We had little opportunity for sacks given Wyoming's tempo and Smith's footwork. Wyoming's schemes make DTs nearly irrelevant, but we did learn some stuff. Brandon Moore had a couple of TFL and was hard to block on some snaps (he should have drawn at least two holding calls) but he resorted to his stand-up straight mummy dance and got subbed by Desmond Jackson. When he gets a little tired, all of his techniques fall apart. I wasn't surprised to see that change reflected in the depth chart today. Chris Whaley played pretty well against a good center and had a blocked extra point to go along with a TFL and a hit on Smith. Nice job in pursuit and adjusted to Wyoming's cutback misdirection over time.
Okafor and Jeffcoat played great games. They combined for 14 tackles, Okafor had our only sack, and they had 5 QB hits. Great pursuit (Okafor made a sideline tackle 30 yards from his position), nice diagnosis of what Wyoming was trying to do schematically, and they were always a step away from forcing a big play. Our backup DEs did some good things, but they also made a couple of errors that contributed to Wyoming's 2nd half score that cut the lead to 31-17.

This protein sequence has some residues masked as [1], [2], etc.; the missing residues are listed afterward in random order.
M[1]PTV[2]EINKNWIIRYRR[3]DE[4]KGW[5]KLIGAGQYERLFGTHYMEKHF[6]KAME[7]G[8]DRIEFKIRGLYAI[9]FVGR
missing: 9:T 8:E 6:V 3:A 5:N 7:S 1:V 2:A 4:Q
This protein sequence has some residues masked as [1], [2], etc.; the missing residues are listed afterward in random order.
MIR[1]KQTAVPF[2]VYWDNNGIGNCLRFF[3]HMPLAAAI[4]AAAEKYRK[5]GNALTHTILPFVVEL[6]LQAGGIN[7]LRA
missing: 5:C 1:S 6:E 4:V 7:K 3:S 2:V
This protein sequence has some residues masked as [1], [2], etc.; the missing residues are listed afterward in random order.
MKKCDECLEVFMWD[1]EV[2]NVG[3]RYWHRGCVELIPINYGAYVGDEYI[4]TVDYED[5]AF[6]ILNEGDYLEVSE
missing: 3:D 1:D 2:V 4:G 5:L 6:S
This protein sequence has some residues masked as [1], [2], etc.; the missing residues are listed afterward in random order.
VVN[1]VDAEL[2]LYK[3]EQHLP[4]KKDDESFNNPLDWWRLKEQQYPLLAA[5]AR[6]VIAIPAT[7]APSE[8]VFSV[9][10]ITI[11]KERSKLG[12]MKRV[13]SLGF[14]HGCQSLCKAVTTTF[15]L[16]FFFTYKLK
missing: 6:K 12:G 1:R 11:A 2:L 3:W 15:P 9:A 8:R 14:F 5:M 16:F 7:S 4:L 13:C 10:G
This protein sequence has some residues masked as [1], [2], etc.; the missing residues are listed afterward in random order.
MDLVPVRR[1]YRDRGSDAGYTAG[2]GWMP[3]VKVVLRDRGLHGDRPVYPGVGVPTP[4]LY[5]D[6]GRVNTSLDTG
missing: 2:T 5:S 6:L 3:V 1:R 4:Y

Some good and some expected bad. Still bullish on their long term prospects, particularly as we face more conventional offenses. A definite lack of communication at times, particularly when Wyoming motioned and misdirected in the running game, but I thought Edmond got considerably better as the game wore on (and finished with 8 tackles). Hicks made some excellent plays (8 tackles, 1 tfl) - most spectacularly his diagnosis and break up of a screen pass, but he needs to learn to be still in zone coverage. He created passing windows for Smith with pointless nervous activity instead of settling, reading, reacting. Demarco Cobbs flashed great speed on the unbalanced blitzes, but I'm curious to see if he's capable of more traditional LBing skills beyond "guy who is really good in space." His best tackle was probably on Kenny Vaccaro.